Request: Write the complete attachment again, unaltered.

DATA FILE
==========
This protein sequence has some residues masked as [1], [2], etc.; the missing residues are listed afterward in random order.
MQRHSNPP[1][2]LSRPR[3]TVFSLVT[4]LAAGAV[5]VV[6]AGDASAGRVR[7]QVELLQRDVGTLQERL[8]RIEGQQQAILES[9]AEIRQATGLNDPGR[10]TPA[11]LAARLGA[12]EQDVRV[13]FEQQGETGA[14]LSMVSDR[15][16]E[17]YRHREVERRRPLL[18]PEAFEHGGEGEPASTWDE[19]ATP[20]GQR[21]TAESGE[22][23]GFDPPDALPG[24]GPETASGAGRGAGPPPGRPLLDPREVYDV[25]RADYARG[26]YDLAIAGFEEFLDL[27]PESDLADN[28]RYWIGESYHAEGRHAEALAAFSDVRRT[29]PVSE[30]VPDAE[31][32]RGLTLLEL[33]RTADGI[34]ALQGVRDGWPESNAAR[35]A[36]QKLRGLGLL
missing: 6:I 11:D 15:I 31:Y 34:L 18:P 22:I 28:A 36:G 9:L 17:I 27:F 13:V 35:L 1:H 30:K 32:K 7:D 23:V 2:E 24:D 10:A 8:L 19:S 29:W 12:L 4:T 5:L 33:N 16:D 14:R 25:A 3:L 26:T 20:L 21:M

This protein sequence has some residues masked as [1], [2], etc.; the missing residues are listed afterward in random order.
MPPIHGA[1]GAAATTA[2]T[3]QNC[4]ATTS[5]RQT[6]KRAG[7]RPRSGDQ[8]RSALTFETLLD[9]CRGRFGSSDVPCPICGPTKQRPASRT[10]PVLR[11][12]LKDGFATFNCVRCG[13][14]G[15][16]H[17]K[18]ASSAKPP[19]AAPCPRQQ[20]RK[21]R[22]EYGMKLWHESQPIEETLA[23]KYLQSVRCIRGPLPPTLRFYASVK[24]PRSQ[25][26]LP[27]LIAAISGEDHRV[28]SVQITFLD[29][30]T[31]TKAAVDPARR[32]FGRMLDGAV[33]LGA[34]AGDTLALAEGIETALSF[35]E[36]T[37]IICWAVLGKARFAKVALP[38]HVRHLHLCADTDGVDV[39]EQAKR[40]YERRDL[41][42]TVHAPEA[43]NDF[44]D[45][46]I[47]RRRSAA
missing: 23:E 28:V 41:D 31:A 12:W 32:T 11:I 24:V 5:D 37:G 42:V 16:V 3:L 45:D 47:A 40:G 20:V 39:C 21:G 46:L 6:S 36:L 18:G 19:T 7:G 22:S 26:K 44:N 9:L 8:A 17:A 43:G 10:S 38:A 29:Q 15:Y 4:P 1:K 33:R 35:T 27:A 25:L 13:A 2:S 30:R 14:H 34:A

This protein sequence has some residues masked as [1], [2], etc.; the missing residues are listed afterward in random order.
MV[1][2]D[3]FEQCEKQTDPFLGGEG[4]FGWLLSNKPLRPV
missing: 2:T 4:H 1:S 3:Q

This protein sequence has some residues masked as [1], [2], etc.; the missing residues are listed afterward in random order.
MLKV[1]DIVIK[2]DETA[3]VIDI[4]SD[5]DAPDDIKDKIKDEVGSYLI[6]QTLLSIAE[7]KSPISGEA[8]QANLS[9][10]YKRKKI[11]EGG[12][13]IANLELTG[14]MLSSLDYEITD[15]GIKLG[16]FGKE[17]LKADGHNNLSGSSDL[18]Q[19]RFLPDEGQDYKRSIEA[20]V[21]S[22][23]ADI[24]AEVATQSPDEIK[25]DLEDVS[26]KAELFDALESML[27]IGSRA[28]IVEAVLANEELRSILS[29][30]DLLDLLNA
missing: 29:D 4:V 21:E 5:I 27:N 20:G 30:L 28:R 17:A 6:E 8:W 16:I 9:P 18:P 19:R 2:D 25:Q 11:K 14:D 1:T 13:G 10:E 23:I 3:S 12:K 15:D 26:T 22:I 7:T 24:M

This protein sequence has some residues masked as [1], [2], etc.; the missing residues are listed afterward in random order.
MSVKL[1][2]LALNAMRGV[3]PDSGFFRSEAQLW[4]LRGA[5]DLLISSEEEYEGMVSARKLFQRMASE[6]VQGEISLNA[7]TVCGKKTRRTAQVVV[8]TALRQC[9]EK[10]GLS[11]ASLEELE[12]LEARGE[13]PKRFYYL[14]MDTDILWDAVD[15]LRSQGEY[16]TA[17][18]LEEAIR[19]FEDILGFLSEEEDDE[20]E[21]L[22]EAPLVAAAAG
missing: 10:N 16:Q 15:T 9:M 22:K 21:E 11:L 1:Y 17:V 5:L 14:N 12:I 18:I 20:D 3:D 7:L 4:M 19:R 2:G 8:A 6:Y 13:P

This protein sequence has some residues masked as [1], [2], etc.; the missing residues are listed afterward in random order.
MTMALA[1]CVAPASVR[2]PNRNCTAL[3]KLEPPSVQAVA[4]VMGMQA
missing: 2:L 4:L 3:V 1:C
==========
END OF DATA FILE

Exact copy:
This protein sequence has some residues masked as [1], [2], etc.; the missing residues are listed afterward in random order.
MQRHSNPP[1][2]LSRPR[3]TVFSLVT[4]LAAGAV[5]VV[6]AGDASAGRVR[7]QVELLQRDVGTLQERL[8]RIEGQQQAILES[9]AEIRQATGLNDPGR[10]TPA[11]LAARLGA[12]EQDVRV[13]FEQQGETGA[14]LSMVSDR[15][16]E[17]YRHREVERRRPLL[18]PEAFEHGGEGEPASTWDE[19]ATP[20]GQR[21]TAESGE[22][23]GFDPPDALPG[24]GPETASGAGRGAGPPPGRPLLDPREVYDV[25]RADYARG[26]YDLAIAGFEEFLDL[27]PESDLADN[28]RYWIGESYHAEGRHAEALAAFSDVRRT[29]PVSE[30]VPDAE[31][32]RGLTLLEL[33]RTADGI[34]ALQGVRDGWPESNAAR[35]A[36]QKLRGLGLL
missing: 6:I 11:D 15:I 31:Y 34:L 18:P 22:I 28:A 36:G 9:L 17:I 27:F 13:V 35:L 1:H 30:K 32:K 7:D 23:V 2:E 24:D 10:A 8:L 19:S 29:W 12:L 4:T 5:L 33:N 16:D 14:R 25:A 3:L 26:T 20:L 21:M

This protein sequence has some residues masked as [1], [2], etc.; the missing residues are listed afterward in random order.
MPPIHGA[1]GAAATTA[2]T[3]QNC[4]ATTS[5]RQT[6]KRAG[7]RPRSGDQ[8]RSALTFETLLD[9]CRGRFGSSDVPCPICGPTKQRPASRT[10]PVLR[11][12]LKDGFATFNCVRCG[13][14]G[15][16]H[17]K[18]ASSAKPP[19]AAPCPRQQ[20]RK[21]R[22]EYGMKLWHESQPIEETLA[23]KYLQSVRCIRGPLPPTLRFYASVK[24]PRSQ[25][26]LP[27]LIAAISGEDHRV[28]SVQITFLD[29][30]T[31]TKAAVDPARR[32]FGRMLDGAV[33]LGA[34]AGDTLALAEGIETALSF[35]E[36]T[37]IICWAVLGKARFAKVALP[38]HVRHLHLCADTDGVDV[39]EQAKR[40]YERRDL[41][42]TVHAPEA[43]NDF[44]D[45][46]I[47]RRRSAA
missing: 23:E 28:V 41:D 31:A 12:W 32:T 11:I 24:V 5:D 37:G 42:V 16:V 3:L 45:D 47:A 40:G 20:V 39:C 21:G 46:L 6:S 36:L 18:G 19:T 7:G 22:S 26:K 44:N 9:L 8:A 17:A 43:G 10:S 38:A 29:Q 15:Y 4:P 1:K 33:R 35:T 27:A 25:L 13:A 2:S 30:R 14:H 34:A

This protein sequence has some residues masked as [1], [2], etc.; the missing residues are listed afterward in random order.
MV[1][2]D[3]FEQCEKQTDPFLGGEG[4]FGWLLSNKPLRPV
missing: 2:T 4:H 1:S 3:Q

This protein sequence has some residues masked as [1], [2], etc.; the missing residues are listed afterward in random order.
MLKV[1]DIVIK[2]DETA[3]VIDI[4]SD[5]DAPDDIKDKIKDEVGSYLI[6]QTLLSIAE[7]KSPISGEA[8]QANLS[9][10]YKRKKI[11]EGG[12][13]IANLELTG[14]MLSSLDYEITD[15]GIKLG[16]FGKE[17]LKADGHNNLSGSSDL[18]Q[19]RFLPDEGQDYKRSIEA[20]V[21]S[22][23]ADI[24]AEVATQSPDEIK[25]DLEDVS[26]KAELFDALESML[27]IGSRA[28]IVEAVLANEELRSILS[29][30]DLLDLLNA
missing: 29:D 4:V 21:E 5:I 27:N 20:G 30:L 28:R 17:A 6:E 8:W 16:I 9:P 18:P 19:R 2:D 25:Q 11:K 14:D 1:T 13:G 10:E 23:I 3:S 12:K 15:D 26:T 22:I 7:T 24:M

This protein sequence has some residues masked as [1], [2], etc.; the missing residues are listed afterward in random order.
MSVKL[1][2]LALNAMRGV[3]PDSGFFRSEAQLW[4]LRGA[5]DLLISSEEEYEGMVSARKLFQRMASE[6]VQGEISLNA[7]TVCGKKTRRTAQVVV[8]TALRQC[9]EK[10]GLS[11]ASLEELE[12]LEARGE[13]PKRFYYL[14]MDTDILWDAVD[15]LRSQGEY[16]TA[17][18]LEEAIR[19]FEDILGFLSEEEDDE[20]E[21]L[22]EAPLVAAAAG
missing: 10:N 16:Q 15:T 9:M 22:K 21:E 11:L 1:Y 17:V 5:L 14:N 12:I 18:I 20:D 3:D 7:L 4:M 19:R 2:G 8:A 6:Y 13:P

This protein sequence has some residues masked as [1], [2], etc.; the missing residues are listed afterward in random order.
MTMALA[1]CVAPASVR[2]PNRNCTAL[3]KLEPPSVQAVA[4]VMGMQA
missing: 2:L 4:L 3:V 1:C